What junior brings to the table
As we noted earlier, children may exhibit a variety of behaviors and attitudes about food, some of which may be genetically or culturally mediated. Eating in the absence of hunger (EAH) is an example of a behavioral phenotype that is relatively stable in individual children, and is also believed to be genetically mediated.
Imagine two school-age children who have just finished lunch on a Saturday afternoon. Both children are presumably satiated. An hour later, one child asks her mother for a snack, even though she couldn’t possibly be hungry. The other child, offered popcorn by a teenage brother watching a football game, turns it down and runs off to play. The first child is displaying a behavioral phenotype of high EAH. The second child has low EAH.
Children with high EAH seem to eat in response to social cues in the environment; they don’t have to be hungry. Children with low EAH, once they are satiated, are relatively impervious to prompts to eat from the environment. Children with high EAH have a higher body mass index (BMI), and are more likely to be overweight. These children presumably elicit responses from their parents that are different from responses to low EAH children, and require different types of parenting where food is concerned.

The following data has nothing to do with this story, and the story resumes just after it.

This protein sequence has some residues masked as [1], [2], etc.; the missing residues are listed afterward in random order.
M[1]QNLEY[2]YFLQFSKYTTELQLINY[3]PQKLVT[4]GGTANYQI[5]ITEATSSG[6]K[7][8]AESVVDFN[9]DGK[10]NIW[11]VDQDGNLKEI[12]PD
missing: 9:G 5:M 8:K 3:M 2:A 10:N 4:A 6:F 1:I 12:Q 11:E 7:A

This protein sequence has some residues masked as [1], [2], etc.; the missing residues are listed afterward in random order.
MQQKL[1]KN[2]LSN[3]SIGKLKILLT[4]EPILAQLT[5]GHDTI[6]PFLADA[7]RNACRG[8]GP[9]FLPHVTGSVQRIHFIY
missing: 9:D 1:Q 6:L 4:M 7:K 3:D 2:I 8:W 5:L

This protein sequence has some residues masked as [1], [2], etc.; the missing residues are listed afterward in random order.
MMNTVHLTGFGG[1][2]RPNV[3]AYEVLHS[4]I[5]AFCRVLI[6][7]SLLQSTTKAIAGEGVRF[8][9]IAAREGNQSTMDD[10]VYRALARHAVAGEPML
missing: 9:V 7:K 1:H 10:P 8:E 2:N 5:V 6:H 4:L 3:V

The issue: Children who demand food, even when they’re not hungry.
Why it matters: Eating in the absence of hunger (EAH) is a behavioral phenotype that seems to be genetic, and has been linked to a higher risk of becoming overweight. Mothers may be reluctant to withhold food from a child who seems to be “always hungry.” It may be worthwhile to help mothers recognize that a child like this may have a genetically-driven behavioral trait that puts her or him at risk, and to therefore try to figure out whether the child is truly hungry before providing food.
Starting the conversation: “Some parents tell me they have to remind their kids to eat, and others tell me their children are always looking for food, even when they’ve just eaten a good meal. What is your child like? Is it hard to figure out whether your child is really hungry? How do you tell? What do you do if the child says he’s hungry, but you’re pretty sure he can’t be? Why do you think your child says she’s hungry when she probably isn’t? Are there times of day when this seems to happen? After school but before dinner time, when the child may be bored? After dinner but before bedtime, when she’s probably tired? Can you think of anything you could do to make the child less likely to think she’s hungry?”
A child with an innately voracious eating style is also more likely to become overweight. Infants with a fast and strong suck are more likely to become overweight by the time they are 2 to 3 years old. And children who eat fast and chew each bite less are more likely to be overweight even by the time they’re a year and a half old. These “good eaters” may elicit joy and praise from grandmothers the world over, but their mothers’ response may be different, depending on her own goals.
For example, a mother who has struggled with her own weight most of her life may view this type of voracious eating as a harbinger of future weight problems, and may, for that reason, adopt a particularly restrictive feeding style. On the other hand, a mother whose vision of a healthy child is one who is actually overweight may encourage and reinforce this type of eating with more frequent and enthusiastic feedings.